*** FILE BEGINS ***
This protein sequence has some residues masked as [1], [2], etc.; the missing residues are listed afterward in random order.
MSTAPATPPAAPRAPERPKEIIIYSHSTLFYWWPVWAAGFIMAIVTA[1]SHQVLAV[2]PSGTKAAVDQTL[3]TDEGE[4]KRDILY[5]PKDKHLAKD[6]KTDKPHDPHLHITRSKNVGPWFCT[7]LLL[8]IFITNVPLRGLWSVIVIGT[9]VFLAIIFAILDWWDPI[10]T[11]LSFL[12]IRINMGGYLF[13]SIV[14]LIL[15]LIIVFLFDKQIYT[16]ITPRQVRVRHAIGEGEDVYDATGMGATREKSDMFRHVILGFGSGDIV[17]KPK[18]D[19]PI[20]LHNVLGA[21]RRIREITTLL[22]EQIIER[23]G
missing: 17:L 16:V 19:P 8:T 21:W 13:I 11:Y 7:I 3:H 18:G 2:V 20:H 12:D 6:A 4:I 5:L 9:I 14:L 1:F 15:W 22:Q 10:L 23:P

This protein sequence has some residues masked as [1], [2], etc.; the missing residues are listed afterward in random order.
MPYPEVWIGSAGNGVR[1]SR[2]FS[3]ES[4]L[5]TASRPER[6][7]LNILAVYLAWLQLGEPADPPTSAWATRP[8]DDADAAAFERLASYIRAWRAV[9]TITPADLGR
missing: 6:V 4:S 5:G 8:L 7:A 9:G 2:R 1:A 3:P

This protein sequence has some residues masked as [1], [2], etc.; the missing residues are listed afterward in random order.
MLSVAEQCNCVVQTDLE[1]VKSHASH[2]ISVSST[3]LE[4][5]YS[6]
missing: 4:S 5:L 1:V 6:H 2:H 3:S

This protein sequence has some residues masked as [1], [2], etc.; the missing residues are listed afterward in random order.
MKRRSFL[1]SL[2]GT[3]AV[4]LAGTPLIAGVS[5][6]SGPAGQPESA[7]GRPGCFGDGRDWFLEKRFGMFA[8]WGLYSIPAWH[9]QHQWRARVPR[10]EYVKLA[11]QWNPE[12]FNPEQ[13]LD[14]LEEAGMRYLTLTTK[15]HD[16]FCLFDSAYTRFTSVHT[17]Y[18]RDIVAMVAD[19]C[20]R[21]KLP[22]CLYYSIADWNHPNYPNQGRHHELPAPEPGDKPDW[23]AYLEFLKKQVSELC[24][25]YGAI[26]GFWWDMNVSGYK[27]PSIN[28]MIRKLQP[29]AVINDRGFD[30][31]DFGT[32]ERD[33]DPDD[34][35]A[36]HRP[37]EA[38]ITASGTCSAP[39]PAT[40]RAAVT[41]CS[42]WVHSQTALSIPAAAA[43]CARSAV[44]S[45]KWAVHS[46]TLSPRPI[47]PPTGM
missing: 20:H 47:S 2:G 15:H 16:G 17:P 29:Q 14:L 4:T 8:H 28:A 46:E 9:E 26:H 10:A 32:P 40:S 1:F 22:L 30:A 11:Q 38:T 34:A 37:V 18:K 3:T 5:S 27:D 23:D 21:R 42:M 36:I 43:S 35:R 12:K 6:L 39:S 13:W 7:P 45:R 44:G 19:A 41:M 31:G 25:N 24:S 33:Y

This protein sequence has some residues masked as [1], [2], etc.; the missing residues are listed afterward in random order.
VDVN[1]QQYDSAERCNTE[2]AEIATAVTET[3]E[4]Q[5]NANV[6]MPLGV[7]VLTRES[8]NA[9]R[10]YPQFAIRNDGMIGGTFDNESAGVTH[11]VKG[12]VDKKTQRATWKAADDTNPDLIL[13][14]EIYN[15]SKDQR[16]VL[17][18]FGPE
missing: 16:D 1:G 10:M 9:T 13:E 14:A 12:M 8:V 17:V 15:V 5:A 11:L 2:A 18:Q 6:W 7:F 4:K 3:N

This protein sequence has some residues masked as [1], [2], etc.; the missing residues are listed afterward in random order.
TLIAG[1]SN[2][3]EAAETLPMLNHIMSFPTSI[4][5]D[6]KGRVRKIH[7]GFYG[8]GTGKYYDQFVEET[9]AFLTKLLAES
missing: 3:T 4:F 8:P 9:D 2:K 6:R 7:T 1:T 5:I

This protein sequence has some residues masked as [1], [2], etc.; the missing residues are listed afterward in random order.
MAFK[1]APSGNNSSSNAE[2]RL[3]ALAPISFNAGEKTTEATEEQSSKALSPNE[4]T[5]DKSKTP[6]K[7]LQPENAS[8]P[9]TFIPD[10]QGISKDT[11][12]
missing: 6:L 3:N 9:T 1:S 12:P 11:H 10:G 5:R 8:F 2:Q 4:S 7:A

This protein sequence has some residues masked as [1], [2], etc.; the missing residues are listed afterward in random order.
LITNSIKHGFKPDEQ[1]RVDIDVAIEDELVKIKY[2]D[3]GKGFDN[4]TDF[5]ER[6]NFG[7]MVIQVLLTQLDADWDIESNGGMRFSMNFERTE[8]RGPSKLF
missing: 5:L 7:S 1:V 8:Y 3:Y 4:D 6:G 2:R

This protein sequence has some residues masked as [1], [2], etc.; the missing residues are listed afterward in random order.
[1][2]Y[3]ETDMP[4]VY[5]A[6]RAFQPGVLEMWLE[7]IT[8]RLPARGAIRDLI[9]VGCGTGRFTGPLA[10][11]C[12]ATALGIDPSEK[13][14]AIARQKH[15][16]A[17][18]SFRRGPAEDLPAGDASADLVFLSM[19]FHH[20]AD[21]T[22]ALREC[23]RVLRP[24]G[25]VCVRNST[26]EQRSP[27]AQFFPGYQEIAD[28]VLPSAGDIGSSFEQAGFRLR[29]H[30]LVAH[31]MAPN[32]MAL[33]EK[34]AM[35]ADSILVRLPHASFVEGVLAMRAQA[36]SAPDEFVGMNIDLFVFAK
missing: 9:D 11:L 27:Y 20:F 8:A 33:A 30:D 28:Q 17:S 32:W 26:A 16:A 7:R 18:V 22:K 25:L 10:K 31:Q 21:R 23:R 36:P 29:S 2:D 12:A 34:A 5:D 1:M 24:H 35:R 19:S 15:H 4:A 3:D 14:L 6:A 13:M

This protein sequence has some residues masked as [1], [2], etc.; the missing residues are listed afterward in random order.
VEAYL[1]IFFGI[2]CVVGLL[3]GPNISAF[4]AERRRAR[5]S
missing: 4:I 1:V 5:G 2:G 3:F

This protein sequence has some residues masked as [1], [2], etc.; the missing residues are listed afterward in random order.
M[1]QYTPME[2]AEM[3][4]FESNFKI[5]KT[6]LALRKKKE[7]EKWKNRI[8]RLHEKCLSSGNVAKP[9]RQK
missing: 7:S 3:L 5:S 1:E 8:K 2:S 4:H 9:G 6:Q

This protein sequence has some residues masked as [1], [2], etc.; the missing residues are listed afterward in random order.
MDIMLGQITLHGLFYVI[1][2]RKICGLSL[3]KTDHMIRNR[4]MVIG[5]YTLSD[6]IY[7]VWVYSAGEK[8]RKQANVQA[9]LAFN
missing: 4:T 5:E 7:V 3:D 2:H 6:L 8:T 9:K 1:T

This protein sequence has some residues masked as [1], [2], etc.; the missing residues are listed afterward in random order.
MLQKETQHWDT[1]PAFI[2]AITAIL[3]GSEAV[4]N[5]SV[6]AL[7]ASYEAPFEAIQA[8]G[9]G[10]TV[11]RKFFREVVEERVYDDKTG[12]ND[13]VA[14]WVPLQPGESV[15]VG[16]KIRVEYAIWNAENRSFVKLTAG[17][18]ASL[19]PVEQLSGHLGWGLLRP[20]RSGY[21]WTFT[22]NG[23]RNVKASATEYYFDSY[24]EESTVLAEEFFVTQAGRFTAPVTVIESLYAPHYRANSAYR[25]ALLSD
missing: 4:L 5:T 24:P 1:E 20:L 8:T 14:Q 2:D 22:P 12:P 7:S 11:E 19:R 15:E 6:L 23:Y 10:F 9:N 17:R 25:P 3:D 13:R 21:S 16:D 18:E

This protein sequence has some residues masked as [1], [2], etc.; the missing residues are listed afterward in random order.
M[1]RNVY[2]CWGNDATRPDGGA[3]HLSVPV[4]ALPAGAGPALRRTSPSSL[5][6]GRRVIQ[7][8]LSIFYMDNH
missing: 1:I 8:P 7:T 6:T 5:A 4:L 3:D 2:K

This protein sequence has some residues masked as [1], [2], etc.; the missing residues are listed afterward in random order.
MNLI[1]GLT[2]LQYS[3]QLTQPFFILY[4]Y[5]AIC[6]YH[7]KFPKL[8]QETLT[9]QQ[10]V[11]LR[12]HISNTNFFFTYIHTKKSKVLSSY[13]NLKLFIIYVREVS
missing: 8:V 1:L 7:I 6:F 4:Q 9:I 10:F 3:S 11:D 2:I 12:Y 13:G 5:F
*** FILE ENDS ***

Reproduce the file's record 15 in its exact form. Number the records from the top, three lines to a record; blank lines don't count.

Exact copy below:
This protein sequence has some residues masked as [1], [2], etc.; the missing residues are listed afterward in random order.
MNLI[1]GLT[2]LQYS[3]QLTQPFFILY[4]Y[5]AIC[6]YH[7]KFPKL[8]QETLT[9]QQ[10]V[11]LR[12]HISNTNFFFTYIHTKKSKVLSSY[13]NLKLFIIYVREVS
missing: 8:V 1:L 7:I 6:F 4:Q 9:I 10:F 3:S 11:D 2:I 12:Y 13:G 5:F